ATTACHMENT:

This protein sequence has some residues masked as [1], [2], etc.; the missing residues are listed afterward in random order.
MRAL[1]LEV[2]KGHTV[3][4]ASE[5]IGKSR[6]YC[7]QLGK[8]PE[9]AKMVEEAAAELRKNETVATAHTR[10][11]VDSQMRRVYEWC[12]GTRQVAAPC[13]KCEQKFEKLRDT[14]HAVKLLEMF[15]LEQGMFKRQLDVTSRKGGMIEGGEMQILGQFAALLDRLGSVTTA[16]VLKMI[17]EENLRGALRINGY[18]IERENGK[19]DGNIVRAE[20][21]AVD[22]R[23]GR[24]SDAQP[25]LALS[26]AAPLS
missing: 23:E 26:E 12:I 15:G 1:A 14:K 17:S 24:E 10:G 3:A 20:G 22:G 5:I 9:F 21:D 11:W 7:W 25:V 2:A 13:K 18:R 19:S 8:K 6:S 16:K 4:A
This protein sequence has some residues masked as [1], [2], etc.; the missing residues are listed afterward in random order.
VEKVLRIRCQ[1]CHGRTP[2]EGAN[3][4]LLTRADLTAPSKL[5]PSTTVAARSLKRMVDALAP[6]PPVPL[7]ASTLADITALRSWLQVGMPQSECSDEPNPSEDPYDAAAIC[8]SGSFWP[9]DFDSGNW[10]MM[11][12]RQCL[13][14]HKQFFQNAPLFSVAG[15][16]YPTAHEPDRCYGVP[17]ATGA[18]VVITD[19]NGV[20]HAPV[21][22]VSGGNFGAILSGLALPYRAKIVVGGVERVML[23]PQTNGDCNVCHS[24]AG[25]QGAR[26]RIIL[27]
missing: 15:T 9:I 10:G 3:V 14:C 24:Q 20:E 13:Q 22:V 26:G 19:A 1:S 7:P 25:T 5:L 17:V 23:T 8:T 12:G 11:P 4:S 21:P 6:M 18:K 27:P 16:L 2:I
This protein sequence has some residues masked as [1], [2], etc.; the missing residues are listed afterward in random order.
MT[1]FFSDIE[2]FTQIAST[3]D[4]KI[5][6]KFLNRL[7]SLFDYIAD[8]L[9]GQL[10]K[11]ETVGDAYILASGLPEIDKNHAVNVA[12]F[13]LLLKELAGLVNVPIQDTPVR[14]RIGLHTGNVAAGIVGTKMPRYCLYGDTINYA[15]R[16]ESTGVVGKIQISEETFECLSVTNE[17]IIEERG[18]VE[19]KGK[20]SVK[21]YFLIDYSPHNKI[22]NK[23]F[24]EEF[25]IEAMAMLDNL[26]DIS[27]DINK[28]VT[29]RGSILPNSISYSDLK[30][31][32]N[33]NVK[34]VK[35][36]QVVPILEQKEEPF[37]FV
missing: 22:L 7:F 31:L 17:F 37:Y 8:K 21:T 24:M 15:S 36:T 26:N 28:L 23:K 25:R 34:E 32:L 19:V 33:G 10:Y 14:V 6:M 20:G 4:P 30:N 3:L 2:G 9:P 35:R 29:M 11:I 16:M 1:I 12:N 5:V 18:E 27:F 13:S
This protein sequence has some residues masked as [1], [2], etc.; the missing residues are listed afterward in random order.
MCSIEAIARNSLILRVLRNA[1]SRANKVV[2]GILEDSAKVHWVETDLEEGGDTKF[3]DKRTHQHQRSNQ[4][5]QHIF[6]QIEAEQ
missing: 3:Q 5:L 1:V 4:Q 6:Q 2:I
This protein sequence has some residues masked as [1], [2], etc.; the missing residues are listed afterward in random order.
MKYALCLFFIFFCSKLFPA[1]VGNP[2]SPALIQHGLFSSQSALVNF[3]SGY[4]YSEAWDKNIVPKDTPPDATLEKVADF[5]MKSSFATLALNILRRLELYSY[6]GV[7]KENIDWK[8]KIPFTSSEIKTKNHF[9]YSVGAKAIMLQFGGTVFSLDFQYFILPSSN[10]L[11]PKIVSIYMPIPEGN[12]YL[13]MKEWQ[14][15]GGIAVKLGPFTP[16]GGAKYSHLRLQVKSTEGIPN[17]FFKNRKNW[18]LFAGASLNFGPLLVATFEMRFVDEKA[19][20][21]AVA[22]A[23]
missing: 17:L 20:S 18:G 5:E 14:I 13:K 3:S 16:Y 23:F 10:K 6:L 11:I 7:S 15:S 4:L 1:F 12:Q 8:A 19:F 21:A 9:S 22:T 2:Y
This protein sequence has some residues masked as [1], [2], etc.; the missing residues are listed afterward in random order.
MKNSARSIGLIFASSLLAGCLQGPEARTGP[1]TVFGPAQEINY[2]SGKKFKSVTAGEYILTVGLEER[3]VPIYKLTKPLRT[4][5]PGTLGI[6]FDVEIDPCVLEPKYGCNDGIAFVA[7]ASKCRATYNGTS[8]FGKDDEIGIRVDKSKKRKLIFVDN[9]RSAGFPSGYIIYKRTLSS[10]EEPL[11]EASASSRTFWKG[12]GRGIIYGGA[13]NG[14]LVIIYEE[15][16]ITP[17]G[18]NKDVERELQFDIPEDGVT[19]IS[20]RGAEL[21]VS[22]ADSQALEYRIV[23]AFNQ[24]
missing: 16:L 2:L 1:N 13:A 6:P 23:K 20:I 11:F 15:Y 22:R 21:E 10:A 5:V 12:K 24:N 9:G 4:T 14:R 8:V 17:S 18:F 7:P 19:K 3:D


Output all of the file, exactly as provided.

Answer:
This protein sequence has some residues masked as [1], [2], etc.; the missing residues are listed afterward in random order.
MRAL[1]LEV[2]KGHTV[3][4]ASE[5]IGKSR[6]YC[7]QLGK[8]PE[9]AKMVEEAAAELRKNETVATAHTR[10][11]VDSQMRRVYEWC[12]GTRQVAAPC[13]KCEQKFEKLRDT[14]HAVKLLEMF[15]LEQGMFKRQLDVTSRKGGMIEGGEMQILGQFAALLDRLGSVTTA[16]VLKMI[17]EENLRGALRINGY[18]IERENGK[19]DGNIVRAE[20][21]AVD[22]R[23]GR[24]SDAQP[25]LALS[26]AAPLS
missing: 23:E 26:E 12:I 15:G 1:A 14:K 17:S 24:E 10:G 3:A 20:G 22:G 5:I 9:F 21:D 11:W 7:W 25:V 2:A 13:K 18:R 19:S 8:K 6:S 16:K 4:A
This protein sequence has some residues masked as [1], [2], etc.; the missing residues are listed afterward in random order.
VEKVLRIRCQ[1]CHGRTP[2]EGAN[3][4]LLTRADLTAPSKL[5]PSTTVAARSLKRMVDALAP[6]PPVPL[7]ASTLADITALRSWLQVGMPQSECSDEPNPSEDPYDAAAIC[8]SGSFWP[9]DFDSGNW[10]MM[11][12]RQCL[13][14]HKQFFQNAPLFSVAG[15][16]YPTAHEPDRCYGVP[17]ATGA[18]VVITD[19]NGV[20]HAPV[21][22]VSGGNFGAILSGLALPYRAKIVVGGVERVML[23]PQTNGDCNVCHS[24]AG[25]QGAR[26]RIIL[27]
missing: 15:T 9:I 10:G 3:V 14:C 24:Q 20:E 13:Q 22:V 26:G 19:A 1:S 7:P 25:T 5:L 17:V 23:T 8:T 12:G 11:P 4:S 21:P 6:M 18:K 27:P 16:L 2:I
This protein sequence has some residues masked as [1], [2], etc.; the missing residues are listed afterward in random order.
MT[1]FFSDIE[2]FTQIAST[3]D[4]KI[5][6]KFLNRL[7]SLFDYIAD[8]L[9]GQL[10]K[11]ETVGDAYILASGLPEIDKNHAVNVA[12]F[13]LLLKELAGLVNVPIQDTPVR[14]RIGLHTGNVAAGIVGTKMPRYCLYGDTINYA[15]R[16]ESTGVVGKIQISEETFECLSVTNE[17]IIEERG[18]VE[19]KGK[20]SVK[21]YFLIDYSPHNKI[22]NK[23]F[24]EEF[25]IEAMAMLDNL[26]DIS[27]DINK[28]VT[29]RGSILPNSISYSDLK[30][31][32]N[33]NVK[34]VK[35][36]QVVPILEQKEEPF[37]FV
missing: 22:L 7:F 31:L 17:F 37:Y 8:K 21:T 24:M 15:S 36:T 26:N 28:L 23:K 25:R 34:E 32:L 19:V 33:G 10:Y 14:V 6:M 20:G 4:P 30:N 3:L 2:G 9:P 35:R 29:M 11:I 16:M 1:I 12:N 5:V 18:E 27:F 13:S
This protein sequence has some residues masked as [1], [2], etc.; the missing residues are listed afterward in random order.
MCSIEAIARNSLILRVLRNA[1]SRANKVV[2]GILEDSAKVHWVETDLEEGGDTKF[3]DKRTHQHQRSNQ[4][5]QHIF[6]QIEAEQ
missing: 3:Q 5:L 1:V 4:Q 6:Q 2:I
This protein sequence has some residues masked as [1], [2], etc.; the missing residues are listed afterward in random order.
MKYALCLFFIFFCSKLFPA[1]VGNP[2]SPALIQHGLFSSQSALVNF[3]SGY[4]YSEAWDKNIVPKDTPPDATLEKVADF[5]MKSSFATLALNILRRLELYSY[6]GV[7]KENIDWK[8]KIPFTSSEIKTKNHF[9]YSVGAKAIMLQFGGTVFSLDFQYFILPSSN[10]L[11]PKIVSIYMPIPEGN[12]YL[13]MKEWQ[14][15]GGIAVKLGPFTP[16]GGAKYSHLRLQVKSTEGIPN[17]FFKNRKNW[18]LFAGASLNFGPLLVATFEMRFVDEKA[19][20][21]AVA[22]A[23]
missing: 17:L 20:S 18:G 5:E 14:I 13:K 3:S 16:Y 23:F 10:K 6:L 11:I 7:S 15:S 4:L 1:F 12:Q 8:A 19:F 21:A 9:S 22:T 2:Y
This protein sequence has some residues masked as [1], [2], etc.; the missing residues are listed afterward in random order.
MKNSARSIGLIFASSLLAGCLQGPEARTGP[1]TVFGPAQEINY[2]SGKKFKSVTAGEYILTVGLEER[3]VPIYKLTKPLRT[4][5]PGTLGI[6]FDVEIDPCVLEPKYGCNDGIAFVA[7]ASKCRATYNGTS[8]FGKDDEIGIRVDKSKKRKLIFVDN[9]RSAGFPSGYIIYKRTLSS[10]EEPL[11]EASASSRTFWKG[12]GRGIIYGGA[13]NG[14]LVIIYEE[15][16]ITP[17]G[18]NKDVERELQFDIPEDGVT[19]IS[20]RGAEL[21]VS[22]ADSQALEYRIV[23]AFNQ[24]
missing: 16:L 2:L 1:N 13:A 6:P 23:K 20:I 11:F 15:Y 22:R 21:E 10:A 5:V 12:K 24:N 9:G 4:T 14:R 8:V 17:S 18:F 7:P 19:K 3:D